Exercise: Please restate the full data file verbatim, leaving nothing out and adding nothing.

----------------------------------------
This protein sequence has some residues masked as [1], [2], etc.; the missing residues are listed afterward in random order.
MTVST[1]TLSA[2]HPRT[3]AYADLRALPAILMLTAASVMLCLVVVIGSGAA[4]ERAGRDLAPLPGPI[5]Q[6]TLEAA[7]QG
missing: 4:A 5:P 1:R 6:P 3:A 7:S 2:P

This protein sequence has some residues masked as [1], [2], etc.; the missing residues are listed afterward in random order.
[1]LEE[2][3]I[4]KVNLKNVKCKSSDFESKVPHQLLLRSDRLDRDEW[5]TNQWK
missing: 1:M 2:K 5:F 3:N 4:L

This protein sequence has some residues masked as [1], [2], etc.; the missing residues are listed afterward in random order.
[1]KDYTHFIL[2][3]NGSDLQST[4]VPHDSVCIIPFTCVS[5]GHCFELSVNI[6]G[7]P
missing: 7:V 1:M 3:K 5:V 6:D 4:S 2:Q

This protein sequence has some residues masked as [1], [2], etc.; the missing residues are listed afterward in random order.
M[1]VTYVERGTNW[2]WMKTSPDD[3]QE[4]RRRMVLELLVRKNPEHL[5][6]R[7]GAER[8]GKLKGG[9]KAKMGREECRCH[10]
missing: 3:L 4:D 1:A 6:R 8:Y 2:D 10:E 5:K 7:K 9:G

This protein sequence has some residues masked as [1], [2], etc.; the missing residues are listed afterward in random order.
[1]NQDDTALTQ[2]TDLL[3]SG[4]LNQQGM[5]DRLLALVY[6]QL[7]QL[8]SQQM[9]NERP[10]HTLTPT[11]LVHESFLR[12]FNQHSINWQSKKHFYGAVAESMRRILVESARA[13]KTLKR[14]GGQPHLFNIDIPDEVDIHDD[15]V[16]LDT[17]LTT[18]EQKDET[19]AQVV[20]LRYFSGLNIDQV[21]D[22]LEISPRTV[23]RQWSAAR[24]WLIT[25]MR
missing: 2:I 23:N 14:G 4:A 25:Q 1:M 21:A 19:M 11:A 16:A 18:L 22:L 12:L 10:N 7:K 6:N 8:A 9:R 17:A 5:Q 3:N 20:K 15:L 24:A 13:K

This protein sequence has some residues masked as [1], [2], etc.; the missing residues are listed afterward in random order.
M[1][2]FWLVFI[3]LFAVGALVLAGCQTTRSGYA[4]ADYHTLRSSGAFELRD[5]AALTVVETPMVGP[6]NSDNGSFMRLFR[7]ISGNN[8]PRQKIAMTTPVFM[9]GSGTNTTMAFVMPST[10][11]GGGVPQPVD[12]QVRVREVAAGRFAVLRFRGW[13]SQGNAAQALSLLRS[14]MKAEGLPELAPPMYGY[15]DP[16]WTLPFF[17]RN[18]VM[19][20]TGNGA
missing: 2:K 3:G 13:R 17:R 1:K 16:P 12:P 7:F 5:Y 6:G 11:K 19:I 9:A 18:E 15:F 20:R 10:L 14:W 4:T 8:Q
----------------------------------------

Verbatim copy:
This protein sequence has some residues masked as [1], [2], etc.; the missing residues are listed afterward in random order.
MTVST[1]TLSA[2]HPRT[3]AYADLRALPAILMLTAASVMLCLVVVIGSGAA[4]ERAGRDLAPLPGPI[5]Q[6]TLEAA[7]QG
missing: 4:A 5:P 1:R 6:P 3:A 7:S 2:P

This protein sequence has some residues masked as [1], [2], etc.; the missing residues are listed afterward in random order.
[1]LEE[2][3]I[4]KVNLKNVKCKSSDFESKVPHQLLLRSDRLDRDEW[5]TNQWK
missing: 1:M 2:K 5:F 3:N 4:L

This protein sequence has some residues masked as [1], [2], etc.; the missing residues are listed afterward in random order.
[1]KDYTHFIL[2][3]NGSDLQST[4]VPHDSVCIIPFTCVS[5]GHCFELSVNI[6]G[7]P
missing: 7:V 1:M 3:K 5:V 6:D 4:S 2:Q

This protein sequence has some residues masked as [1], [2], etc.; the missing residues are listed afterward in random order.
M[1]VTYVERGTNW[2]WMKTSPDD[3]QE[4]RRRMVLELLVRKNPEHL[5][6]R[7]GAER[8]GKLKGG[9]KAKMGREECRCH[10]
missing: 3:L 4:D 1:A 6:R 8:Y 2:D 10:E 5:K 7:K 9:G

This protein sequence has some residues masked as [1], [2], etc.; the missing residues are listed afterward in random order.
[1]NQDDTALTQ[2]TDLL[3]SG[4]LNQQGM[5]DRLLALVY[6]QL[7]QL[8]SQQM[9]NERP[10]HTLTPT[11]LVHESFLR[12]FNQHSINWQSKKHFYGAVAESMRRILVESARA[13]KTLKR[14]GGQPHLFNIDIPDEVDIHDD[15]V[16]LDT[17]LTT[18]EQKDET[19]AQVV[20]LRYFSGLNIDQV[21]D[22]LEISPRTV[23]RQWSAAR[24]WLIT[25]MR
missing: 2:I 23:N 14:G 4:A 25:Q 1:M 21:A 19:M 11:A 16:A 18:L 22:L 12:L 10:N 7:K 6:N 8:A 9:R 17:A 5:Q 3:N 20:K 15:L 24:A 13:K

This protein sequence has some residues masked as [1], [2], etc.; the missing residues are listed afterward in random order.
M[1][2]FWLVFI[3]LFAVGALVLAGCQTTRSGYA[4]ADYHTLRSSGAFELRD[5]AALTVVETPMVGP[6]NSDNGSFMRLFR[7]ISGNN[8]PRQKIAMTTPVFM[9]GSGTNTTMAFVMPST[10][11]GGGVPQPVD[12]QVRVREVAAGRFAVLRFRGW[13]SQGNAAQALSLLRS[14]MKAEGLPELAPPMYGY[15]DP[16]WTLPFF[17]RN[18]VM[19][20]TGNGA
missing: 2:K 3:G 13:R 17:R 1:K 16:P 12:P 7:F 5:Y 6:G 11:K 19:I 9:A 18:E 15:F 20:R 10:L 14:W 4:T 8:Q